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Peace Process in Shambles As 22 Israelis & Palestinians Die

HeadlineSep 10, 2003

The Israel-Palestinians peace process took another major blow yesterday as Hamas carried out two suicide bombings killing 15 and Israeli forces killed at least seven Palestinians. The day of violence began in Hebron where Israeli forces killed three including a 12-year-old Palestinian boy who was shot by a tank. Later in the day a pair of suicide bombs went off five hours apart. One hit at a crowded bus stop near a Tel Aviv military based. Eight Israelis died. The other exploded outside a late night café in Jerusalem killing seven. Dozens were wounded in the attacks. Among those killed in Jerusalem was a doctor who headed the emergency room where many of the wounded were taken. The doctor David Appelbaum, was in the café with his daughter Nava, on the eve of her wedding. They both died.

The violence continued this morning when Israeli warplanes destroyed the home of Hamas leader Mahmoud Zahar. While he survived the assassination attempt, his son and bodyguard died in the attack. The Associated Press reports the bombing marked the first time Israeli forces attacked a Hamas leader in his home.

After the attacks, Israeli Prime Minister Ariel Sharon cut short his trip to India to return. The Israeli cabinet is meeting today to decide whether to launch a major invasion of Gaza or to expel Palestinian leader Yaser Arafat.

Dean & Lieberman Clash Over U.S.-Israeli Relations And last night at a debate among the Democratic presidential candidates sponsored by the Congressional Black Caucus, former Vermont Governor Howard Dean and Conn. Senator Joseph Lieberman clashed over Dean’s recent comment that the U.S. should not take sides in the Israeli-Palestinian conflict. Dean backed his statement up last night saying it is the only way for the U.S. to be a “credible negotiator” in the peace talks. Lieberman lashed back saying “Howard Dean’s statements, break a 50-year record in which presidents, Republican and Democrat, members of Congress of both parties, have supported our relationship with Israel based on shared values and common strategic interests.” In response to Lieberman’s criticism, Dean responded, “It doesn’t help, Joe, to demagogue this issue.”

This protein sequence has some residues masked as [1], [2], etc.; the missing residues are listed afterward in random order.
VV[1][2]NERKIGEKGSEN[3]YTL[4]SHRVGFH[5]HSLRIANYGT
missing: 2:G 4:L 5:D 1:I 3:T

Dean had been previously criticized by some for taking a hardline stance on Israel. When asked by the Forward, a Jewish weekly in New York whether his views were closer to the group Americans For Peace Now or the pro-Sharon American-Israel Public Affairs Committee, Dean said “my view is closer to AIPAC’s view.” In addition, in August Dean named the former head of AIPAC, Steven Grossman, to a top campaign post.

Senators Grill Wolfowitz & Myers Over Iraq During four hours of intense questioning from Senators, Deputy Defence Secretary Paul Wolfowitz, and General Richard Myers, chair of the Joint Chiefs of Staff, yesterday admitted they could not say how long U.S. troops would have to remain in Iraq or when international troops would arrive to relieve the U.S. forces.

Sen. Robert Byrd of West Virginia reiterated his opposition to the war saying “This is a war we should never have fought.’” On the request for $78 billion Byrd said “Congress is not an ATM.”